eliminates the annoying hum and flicker of the older versions.
The big news is that todayís CFLs can be used just about anywhere that
the traditional incandescent bulb is used. They can be used in table and
floor lamps, on track lighting, in recessed fixtures, in ceiling
fixtures and even outdoors. The newest technology also provides 3-way
CFLs that can be used in lamps with high, medium and low settings and
CFLs that can be used with a dimmer switch are also now on the market.
For the environmentally conscious individuals, CLFs have been proven to
reduce both air and water pollution. For example, replacing just one
incandescent bulb with a comparable CFL will reduce about one-half ton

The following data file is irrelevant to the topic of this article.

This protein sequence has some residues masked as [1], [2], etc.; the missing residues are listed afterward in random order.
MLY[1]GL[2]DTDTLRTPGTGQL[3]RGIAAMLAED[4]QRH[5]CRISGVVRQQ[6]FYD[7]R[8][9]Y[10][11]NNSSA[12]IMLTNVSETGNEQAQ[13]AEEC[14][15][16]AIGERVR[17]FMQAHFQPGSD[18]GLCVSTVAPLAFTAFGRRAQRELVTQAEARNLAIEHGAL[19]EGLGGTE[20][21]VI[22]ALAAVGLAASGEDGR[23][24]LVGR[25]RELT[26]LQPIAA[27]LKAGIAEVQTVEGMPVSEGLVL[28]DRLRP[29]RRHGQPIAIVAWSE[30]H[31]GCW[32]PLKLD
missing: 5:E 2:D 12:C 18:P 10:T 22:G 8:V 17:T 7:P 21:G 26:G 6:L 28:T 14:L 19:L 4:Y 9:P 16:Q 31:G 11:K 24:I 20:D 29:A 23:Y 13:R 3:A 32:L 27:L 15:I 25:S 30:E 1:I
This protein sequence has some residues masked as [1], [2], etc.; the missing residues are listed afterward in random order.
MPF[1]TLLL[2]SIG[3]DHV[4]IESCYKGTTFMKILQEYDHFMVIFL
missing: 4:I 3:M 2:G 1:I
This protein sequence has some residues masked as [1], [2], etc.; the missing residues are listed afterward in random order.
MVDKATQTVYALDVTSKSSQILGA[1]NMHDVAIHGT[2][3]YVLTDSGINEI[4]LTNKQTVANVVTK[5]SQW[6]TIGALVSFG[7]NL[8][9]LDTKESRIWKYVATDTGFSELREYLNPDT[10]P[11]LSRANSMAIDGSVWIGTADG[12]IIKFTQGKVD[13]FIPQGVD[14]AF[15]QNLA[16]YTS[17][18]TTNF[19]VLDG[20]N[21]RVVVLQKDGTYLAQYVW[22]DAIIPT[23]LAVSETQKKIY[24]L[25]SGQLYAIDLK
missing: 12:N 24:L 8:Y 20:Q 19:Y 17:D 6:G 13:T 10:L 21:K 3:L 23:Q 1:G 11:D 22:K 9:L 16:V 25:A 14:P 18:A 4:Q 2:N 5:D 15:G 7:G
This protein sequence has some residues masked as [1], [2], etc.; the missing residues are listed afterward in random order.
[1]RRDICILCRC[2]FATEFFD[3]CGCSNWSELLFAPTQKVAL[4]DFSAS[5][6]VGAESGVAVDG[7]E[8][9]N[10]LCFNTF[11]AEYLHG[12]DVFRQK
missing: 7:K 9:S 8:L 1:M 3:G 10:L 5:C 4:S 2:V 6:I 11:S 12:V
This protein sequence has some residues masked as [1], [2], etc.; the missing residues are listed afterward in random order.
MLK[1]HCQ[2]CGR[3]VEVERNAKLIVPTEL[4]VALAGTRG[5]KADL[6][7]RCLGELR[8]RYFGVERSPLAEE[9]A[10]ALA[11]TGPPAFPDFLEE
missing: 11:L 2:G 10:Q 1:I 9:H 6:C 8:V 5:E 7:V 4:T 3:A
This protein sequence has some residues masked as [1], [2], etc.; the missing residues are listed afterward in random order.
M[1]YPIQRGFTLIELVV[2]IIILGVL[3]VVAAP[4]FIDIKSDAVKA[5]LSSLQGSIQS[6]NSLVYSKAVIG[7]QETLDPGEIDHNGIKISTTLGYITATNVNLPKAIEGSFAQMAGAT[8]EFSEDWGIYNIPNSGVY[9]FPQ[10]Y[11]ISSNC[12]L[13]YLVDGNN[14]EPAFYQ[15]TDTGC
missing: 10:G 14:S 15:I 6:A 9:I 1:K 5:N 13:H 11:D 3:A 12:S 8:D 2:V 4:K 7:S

of CO2 over the life of the bulb. If using CFLs became the lighting
method of choice for the entire country, we could eliminate a large
number of electric power plants and their toxic by-products.
While the news about switching to CFL lighting is nearly all-positive,
there are a few drawbacks or limitations that should be mentioned. Not
all CFLs are dimmable. This technology is fairly recent and the models
that are available are therefore limited. Be sure to carefully check the
package before purchasing a CFL that you intend to use with a dimmer or
in a 3-way light. If you plan to purchase a CFL for use on a timer, be
particularly careful in making your selection. While the standard CFL
will function with a timer, its life will be considerably shorter.
Unfortunately nearly all CFLs are not as durable when they are
frequently turned on and off. Consider where you plan to install CFLs
and stick with an incandescent bulb if this is an issue (such as in
closets, laundry rooms, etc.).
Many CFLs donít produce their rated light level when used in an outdoor
setting. The package should let you know if the CFL is suited for
CFLs are not designed to function as spotlights so if you have a need